DAVID SWERDLOW, Associate Director for Science, National Center for Immunization and Respiratory Diseases (NCIRD), CDC
   
  FRED CASSELS, former SARS Program Officer, current Chief of Enteric and Hepatic Diseases Branch, Division of Microbiology and Infectious Diseases, National Institute of Allergy and Infectious Diseases
   
  JEFFREY ULMER, Global Head, External Research, GSK Vaccines
Suggested Citation:"D Agenda." National Academies of Sciences, Engineering, and Medicine. 2016. Rapid Medical Countermeasure Response to Infectious Diseases: Enabling Sustainable Capabilities Through Ongoing Public- and Private-Sector Partnerships: Workshop Summary. Washington, DC: The National Academies Press. doi: 10.17226/21809.
×
  MICHAEL WONG, Senior Medical Director for Infectious Diseases, Sarepta Therapeutics
   
  PETER DASZAK, President, EcoHealth Alliance
   
10:00 a.m. BREAK
   
10:20 a.m. Facilitated Discussion with Attendees (1hr)
   
  “In your experience…”:
   
 
  • What are the questions that are asked when making decisions? What factors impact each of those decisions?
  • Can we anticipate future regulatory needs for unknown agents?
  • Are new financing vehicles necessary to enable rapid response to emerging threats?
  • When there are multiple issues to worry about, how can you prioritize which diseases and countermeasures should get attention and funding?
  • How can threat assessments be improved so decision support exists on when to move forward and when to wait?
  • How can you minimize the risk to existing programs in the face of re-prioritization of resources for an escalating threat?
   
11:20 a.m. LUNCH

SESSION V: Sustainability and Maintenance of Business Models to
Ensure Rapid and Nimble Response to Emerging Threats of
National Security Concern

Session Objectives:

  • Discuss internal and external ideas to mounting a rapid response to emerging threats that are presented by current business models and public–private partnerships in other sectors.
Suggested Citation:"D Agenda." National Academies of Sciences, Engineering, and Medicine. 2016. Rapid Medical Countermeasure Response to Infectious Diseases: Enabling Sustainable Capabilities Through Ongoing Public- and Private-Sector Partnerships: Workshop Summary. Washington, DC: The National Academies Press. doi: 10.17226/21809.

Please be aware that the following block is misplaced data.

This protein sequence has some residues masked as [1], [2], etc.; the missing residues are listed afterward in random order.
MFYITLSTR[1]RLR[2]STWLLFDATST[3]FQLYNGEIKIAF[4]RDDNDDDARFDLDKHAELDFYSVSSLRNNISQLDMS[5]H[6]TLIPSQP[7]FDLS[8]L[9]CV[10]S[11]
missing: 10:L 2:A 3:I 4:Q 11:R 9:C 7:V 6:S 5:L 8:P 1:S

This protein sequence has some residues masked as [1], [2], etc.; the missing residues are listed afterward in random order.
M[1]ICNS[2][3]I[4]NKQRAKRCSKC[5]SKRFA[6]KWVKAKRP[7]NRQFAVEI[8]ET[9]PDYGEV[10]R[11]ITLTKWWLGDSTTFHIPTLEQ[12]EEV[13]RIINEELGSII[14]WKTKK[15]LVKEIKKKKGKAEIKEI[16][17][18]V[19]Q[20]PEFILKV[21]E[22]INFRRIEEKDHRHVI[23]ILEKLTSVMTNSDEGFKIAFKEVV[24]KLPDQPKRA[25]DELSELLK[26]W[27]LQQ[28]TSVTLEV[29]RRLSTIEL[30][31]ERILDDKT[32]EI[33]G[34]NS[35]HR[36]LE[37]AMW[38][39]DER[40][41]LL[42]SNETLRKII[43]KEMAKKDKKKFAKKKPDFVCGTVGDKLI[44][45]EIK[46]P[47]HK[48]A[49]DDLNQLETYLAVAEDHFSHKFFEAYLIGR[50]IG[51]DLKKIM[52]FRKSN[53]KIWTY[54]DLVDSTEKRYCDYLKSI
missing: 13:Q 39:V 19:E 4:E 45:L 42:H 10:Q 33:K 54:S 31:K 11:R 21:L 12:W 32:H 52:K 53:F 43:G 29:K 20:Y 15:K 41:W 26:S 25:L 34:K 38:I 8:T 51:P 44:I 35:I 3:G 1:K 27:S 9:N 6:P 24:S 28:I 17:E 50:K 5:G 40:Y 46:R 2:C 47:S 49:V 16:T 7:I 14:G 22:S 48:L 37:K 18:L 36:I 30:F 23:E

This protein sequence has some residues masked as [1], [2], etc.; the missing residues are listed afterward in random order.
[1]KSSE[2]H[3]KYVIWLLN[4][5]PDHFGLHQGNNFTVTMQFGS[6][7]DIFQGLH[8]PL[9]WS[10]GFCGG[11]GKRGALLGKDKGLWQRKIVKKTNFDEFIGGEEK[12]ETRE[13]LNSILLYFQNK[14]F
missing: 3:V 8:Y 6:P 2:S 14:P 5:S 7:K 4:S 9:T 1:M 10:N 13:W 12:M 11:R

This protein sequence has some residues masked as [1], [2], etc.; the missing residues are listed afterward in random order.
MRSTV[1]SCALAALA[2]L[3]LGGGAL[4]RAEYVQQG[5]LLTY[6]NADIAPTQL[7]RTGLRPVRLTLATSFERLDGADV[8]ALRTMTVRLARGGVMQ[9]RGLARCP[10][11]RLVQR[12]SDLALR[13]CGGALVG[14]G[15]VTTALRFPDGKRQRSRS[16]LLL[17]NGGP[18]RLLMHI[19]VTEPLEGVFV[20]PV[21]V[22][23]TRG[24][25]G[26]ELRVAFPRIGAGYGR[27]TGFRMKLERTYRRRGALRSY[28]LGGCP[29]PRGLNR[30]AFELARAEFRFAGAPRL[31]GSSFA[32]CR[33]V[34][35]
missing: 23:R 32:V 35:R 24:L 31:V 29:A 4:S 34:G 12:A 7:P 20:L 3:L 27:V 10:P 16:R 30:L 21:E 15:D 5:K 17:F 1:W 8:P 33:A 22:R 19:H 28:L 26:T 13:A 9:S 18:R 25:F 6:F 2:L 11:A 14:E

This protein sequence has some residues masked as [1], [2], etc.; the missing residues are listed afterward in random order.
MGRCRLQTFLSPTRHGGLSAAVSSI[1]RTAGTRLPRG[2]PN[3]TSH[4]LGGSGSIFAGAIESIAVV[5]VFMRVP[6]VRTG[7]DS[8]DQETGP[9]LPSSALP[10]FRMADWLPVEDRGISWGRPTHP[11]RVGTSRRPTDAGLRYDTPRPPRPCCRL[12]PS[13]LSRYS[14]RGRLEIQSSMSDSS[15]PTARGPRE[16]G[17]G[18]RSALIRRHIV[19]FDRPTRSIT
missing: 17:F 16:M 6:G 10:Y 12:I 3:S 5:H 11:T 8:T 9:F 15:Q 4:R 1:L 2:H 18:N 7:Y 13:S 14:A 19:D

×
    • Consider opportunities for companies to collaborate in pre-competitive areas and solve antitrust issues and perceptions.
  • Discuss ways to better leverage public–private partnerships for future emerging threats.
  • Consider how to operationalize next steps for the public and private sectors to coordinate a more rapid and nimble response to global emerging threats.
    • Discuss common elements across a range of threats.
    • Consider the sustainability of business models to keep stakeholders invested.
   
12:20 p.m. Session Chair: Introduction and Overview of Objectives
   
  JOHN REX, Senior Vice President and Head of Infection, Global Medicines Development, Astrazeneca
   
12:30 p.m. Panel Discussion: Lessons Learned from Sectors and Potential Future Strategies for Infectious Diseases of National Security Concern (5-10 min each)
   
  JOE LARSEN, Deputy Director, Division of CBRN Medical Countermeasures, Biomedical Advanced Research Development Authority (BARDA)
   
  ROBERT GARRY, Program Manager, Viral Hemorrhagic Fever Consortium, Tulane University
   
  MEGHAN MAJOROWSKI, Global Health Director, FSG
   
  DEBRA HANNA, Executive Director for the Critical Path to TB Drug Regimens Consortium, Critical Path Institute
   
1:10 p.m. Facilitated Discussion with Attendees (1 hr)
Suggested Citation:"D Agenda." National Academies of Sciences, Engineering, and Medicine. 2016. Rapid Medical Countermeasure Response to Infectious Diseases: Enabling Sustainable Capabilities Through Ongoing Public- and Private-Sector Partnerships: Workshop Summary. Washington, DC: The National Academies Press. doi: 10.17226/21809.
×
  “In your experience…”:
   
 
  • What is needed to ensure that business models are more resilient to the inherent uncertainly associated with potential MCM markets?
  • Where are policies needed to improve market conditions for industry investment?
  • Are there business models from other industries that are relevant?